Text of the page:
Running a popular music webzine outside of Haulix, I get emails almost daily from record labels and artists that go like this:"Hello, this is ____________ with _______________. We mailed you an album two weeks ago and we were wondering if you got it, and if so, are you planning on reviewing it? Any time frame on when the review will go up?"I'm not exaggerating when I say I get these daily. I then have to contact our site administrator and/or login to the site and check our review queue to see if indeed we did get the album and if any of the writers have reserved it to review. Then I have to send a reply back to the original emailer explaining the situation, and frankly, most of the time, we don't know where the album is - could still be in the mailbox or be enroute to the site administrator. Most of the time, it's lost in snail mail heaven or the site administrator has it, but hasn't processed it into our system yet. Point being, there's such a huge gray area where 1001 things can happen, with mixed results. It's such an unpredictable process.When designing Haulix, we put a lot of thought into the psychology behind the publicist and media contact roles. Sending out promotional material to media contacts is a full blown process. And in our case, as a large scale media contact, we spend a lot of time, resources and money on processing physical promos.With digital promos, you can tighten up that gray area of unpredictability. An analogy for this is like setting a cased CD with a new release in a white-boxed room on a table in the middle. There are video cameras on all four walls. They run 24/7 and never blink. And let's say there is a slight chance that the power goes off and a ninja sneaks in and steals the CD. Watermarking technology is like owning a custom finger print of everyone who has come into contact with that album. With those video cameras, you know who, what, where and when everything happens. Same concept goes for Haulix. In your dashboard, you see all actions performed throughout the system; even your own!Why mail promos to media contacts and then have to suffer and wait - wondering if the material made it to its destination and even more, if that destination opened it and intends on consuming it for their publication?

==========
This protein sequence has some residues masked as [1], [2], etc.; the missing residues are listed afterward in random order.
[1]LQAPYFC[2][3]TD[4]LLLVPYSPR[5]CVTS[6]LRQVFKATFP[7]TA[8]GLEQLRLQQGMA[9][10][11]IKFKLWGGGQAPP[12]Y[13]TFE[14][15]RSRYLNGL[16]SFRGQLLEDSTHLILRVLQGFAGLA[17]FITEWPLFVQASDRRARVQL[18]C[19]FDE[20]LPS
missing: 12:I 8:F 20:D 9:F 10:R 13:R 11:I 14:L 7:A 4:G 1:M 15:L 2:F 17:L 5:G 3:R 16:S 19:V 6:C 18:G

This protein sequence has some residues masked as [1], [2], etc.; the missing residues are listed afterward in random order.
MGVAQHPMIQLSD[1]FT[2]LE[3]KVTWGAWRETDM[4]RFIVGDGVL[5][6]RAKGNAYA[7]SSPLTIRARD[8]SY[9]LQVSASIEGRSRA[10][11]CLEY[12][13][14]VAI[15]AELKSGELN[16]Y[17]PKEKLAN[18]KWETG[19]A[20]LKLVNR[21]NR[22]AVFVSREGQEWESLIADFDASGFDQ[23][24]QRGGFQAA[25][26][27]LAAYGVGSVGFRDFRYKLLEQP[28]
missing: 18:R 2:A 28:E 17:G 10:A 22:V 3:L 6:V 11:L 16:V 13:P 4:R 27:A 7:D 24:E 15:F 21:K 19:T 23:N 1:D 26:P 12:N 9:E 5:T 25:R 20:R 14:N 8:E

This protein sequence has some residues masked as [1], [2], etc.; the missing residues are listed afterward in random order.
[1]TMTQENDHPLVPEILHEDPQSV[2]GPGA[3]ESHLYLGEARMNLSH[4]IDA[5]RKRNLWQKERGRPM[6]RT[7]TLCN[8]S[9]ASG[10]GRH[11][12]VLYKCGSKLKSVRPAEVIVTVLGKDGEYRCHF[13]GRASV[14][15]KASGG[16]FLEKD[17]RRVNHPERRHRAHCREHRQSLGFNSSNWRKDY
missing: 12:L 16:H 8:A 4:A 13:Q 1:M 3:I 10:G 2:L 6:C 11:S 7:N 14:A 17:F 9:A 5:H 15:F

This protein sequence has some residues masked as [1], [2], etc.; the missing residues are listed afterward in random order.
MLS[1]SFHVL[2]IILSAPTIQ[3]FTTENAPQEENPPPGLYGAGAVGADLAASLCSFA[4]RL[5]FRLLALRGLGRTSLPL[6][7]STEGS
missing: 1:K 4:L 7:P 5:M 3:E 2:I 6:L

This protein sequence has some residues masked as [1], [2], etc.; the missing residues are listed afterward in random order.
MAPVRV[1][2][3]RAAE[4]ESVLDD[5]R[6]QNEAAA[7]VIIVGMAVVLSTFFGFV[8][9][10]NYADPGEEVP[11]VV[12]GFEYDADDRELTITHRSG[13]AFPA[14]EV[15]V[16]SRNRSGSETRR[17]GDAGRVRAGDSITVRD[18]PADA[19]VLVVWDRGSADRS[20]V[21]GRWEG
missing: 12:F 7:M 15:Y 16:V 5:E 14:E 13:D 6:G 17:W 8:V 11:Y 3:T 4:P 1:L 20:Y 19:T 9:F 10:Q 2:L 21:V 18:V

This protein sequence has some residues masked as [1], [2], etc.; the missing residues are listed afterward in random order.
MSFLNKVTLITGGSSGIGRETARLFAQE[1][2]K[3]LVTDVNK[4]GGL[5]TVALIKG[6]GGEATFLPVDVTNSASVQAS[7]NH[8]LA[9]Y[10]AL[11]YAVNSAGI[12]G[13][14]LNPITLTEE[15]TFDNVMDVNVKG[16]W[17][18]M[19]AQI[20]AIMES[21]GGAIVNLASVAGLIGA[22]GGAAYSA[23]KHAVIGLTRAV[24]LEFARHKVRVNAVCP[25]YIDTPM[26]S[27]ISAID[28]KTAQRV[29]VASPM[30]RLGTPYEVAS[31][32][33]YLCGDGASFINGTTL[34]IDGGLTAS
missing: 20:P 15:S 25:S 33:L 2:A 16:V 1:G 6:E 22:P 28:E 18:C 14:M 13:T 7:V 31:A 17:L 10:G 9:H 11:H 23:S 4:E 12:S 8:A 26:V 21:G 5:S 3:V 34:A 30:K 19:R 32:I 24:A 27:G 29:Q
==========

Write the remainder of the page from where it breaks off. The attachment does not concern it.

Logically, wouldn't it make more sense to provide a digital copy of a promo and invite contacts to login and consume it? Let them come to you, they get their music, you know exactly when they downloaded it and now you can better gauge when to expect a publication. The turn-around for this process versus the older way happens to be much faster too!
Tags: haulix, promos
Get notified when a new post is published.